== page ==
All things considered, Shanghai might be hosting one of the world’s most expensive concerts in two weeks.
Pop icon Wong Faye, returning after an “indefinite hiatus” in 2010, will be playing at the Mercedes Benz arena, and tickets, predictably, sold out in under 10 minutes of going on sale.
What caught Radar’s attention, though, was the ticket prices. 1800 RMB (~260 USD) for the cheapest tier? Standard tickets (ones where you can actually see the stage) ranging between 8000 to 13000 RMB (1150 to 1850 USD)?
At standard and VIP rates, that makes Wong Faye’s Christmas gig the most expensive concert in recent music history, out-charging The Rolling Stones (624 USD), Sting’s 60th birthday concert (1073 USD), the entire Glastonbury Festival (300 USD) and a full year’s worth of shows at the Shanghai Symphony Orchestra (~900 USD).
While it’s amply evident that there is massive demand for Wong Faye, even at this price, our issue here is with the ethical justifications for overcharging (and let’s be clear, this is clearly overcharging).
The show was announced in Beijing in September, where Wong said, sharing the stage with officials from Tencent, that “she was interested in streaming technology and and VR.” Tencent will have streaming rights for the gig.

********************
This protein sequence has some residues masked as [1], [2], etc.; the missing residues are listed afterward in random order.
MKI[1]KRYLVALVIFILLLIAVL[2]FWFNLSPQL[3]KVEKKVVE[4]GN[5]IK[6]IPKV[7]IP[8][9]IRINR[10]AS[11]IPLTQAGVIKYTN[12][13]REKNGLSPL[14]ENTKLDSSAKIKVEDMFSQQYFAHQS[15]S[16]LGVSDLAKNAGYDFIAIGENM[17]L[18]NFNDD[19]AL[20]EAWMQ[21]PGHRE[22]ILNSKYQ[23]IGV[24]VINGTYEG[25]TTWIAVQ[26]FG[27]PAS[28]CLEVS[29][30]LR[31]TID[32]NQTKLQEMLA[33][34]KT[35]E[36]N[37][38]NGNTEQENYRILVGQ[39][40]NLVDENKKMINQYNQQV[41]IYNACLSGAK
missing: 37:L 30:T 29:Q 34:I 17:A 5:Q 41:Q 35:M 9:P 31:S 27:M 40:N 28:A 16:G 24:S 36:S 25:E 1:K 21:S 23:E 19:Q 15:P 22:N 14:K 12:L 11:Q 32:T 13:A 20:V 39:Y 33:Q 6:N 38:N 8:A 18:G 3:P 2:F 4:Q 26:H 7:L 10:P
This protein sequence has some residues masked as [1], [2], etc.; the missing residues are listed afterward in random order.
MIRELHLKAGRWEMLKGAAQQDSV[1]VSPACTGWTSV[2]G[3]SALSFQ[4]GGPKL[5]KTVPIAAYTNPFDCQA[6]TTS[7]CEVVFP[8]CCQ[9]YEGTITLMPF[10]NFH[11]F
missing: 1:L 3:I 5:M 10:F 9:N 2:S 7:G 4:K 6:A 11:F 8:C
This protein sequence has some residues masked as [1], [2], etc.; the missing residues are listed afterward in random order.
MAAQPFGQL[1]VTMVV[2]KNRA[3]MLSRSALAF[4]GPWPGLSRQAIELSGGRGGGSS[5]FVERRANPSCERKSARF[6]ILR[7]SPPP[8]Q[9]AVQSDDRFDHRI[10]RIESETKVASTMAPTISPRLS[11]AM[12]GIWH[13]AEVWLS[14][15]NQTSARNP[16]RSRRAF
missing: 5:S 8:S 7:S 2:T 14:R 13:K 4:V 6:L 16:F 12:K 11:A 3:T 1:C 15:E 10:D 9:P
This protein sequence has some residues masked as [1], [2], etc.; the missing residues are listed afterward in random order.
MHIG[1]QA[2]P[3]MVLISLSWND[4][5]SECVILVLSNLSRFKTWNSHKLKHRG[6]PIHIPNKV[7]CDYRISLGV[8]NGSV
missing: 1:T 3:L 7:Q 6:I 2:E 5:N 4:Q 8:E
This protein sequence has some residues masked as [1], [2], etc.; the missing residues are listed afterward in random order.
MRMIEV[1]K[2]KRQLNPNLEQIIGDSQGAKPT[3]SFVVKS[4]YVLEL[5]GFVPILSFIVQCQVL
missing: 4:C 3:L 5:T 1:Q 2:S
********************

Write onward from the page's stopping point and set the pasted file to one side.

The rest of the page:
How exactly VR will figure in the concert remains to be seen, but even with state-of-the-art technological wizardry, the operational costs for this show do not come anywhere near the ticket prices being charged. It certainly aligns with the way that the economy of China seems to be skewing – what once was a competitively flat playing field has now become a steep hierarchy, defined largely by wealth. A society that is probably making poor Gini spin uncontrollably in his grave.
In the US, the musical Hamilton, while charging close to 500 USD for a single seat, also has a lottery system for cheap 10$ tickets, as well as regularly giving away tickets to charities and groups representing underprivileged communities.
Wong’s fans, if KTV lore is to be believed, span class, geography and gender across China, and yet this show – a chance to see an icon – is merely a playground for the super-rich.
Expect the scalpers to have a field day with this one. A merry Christmas for them indeed.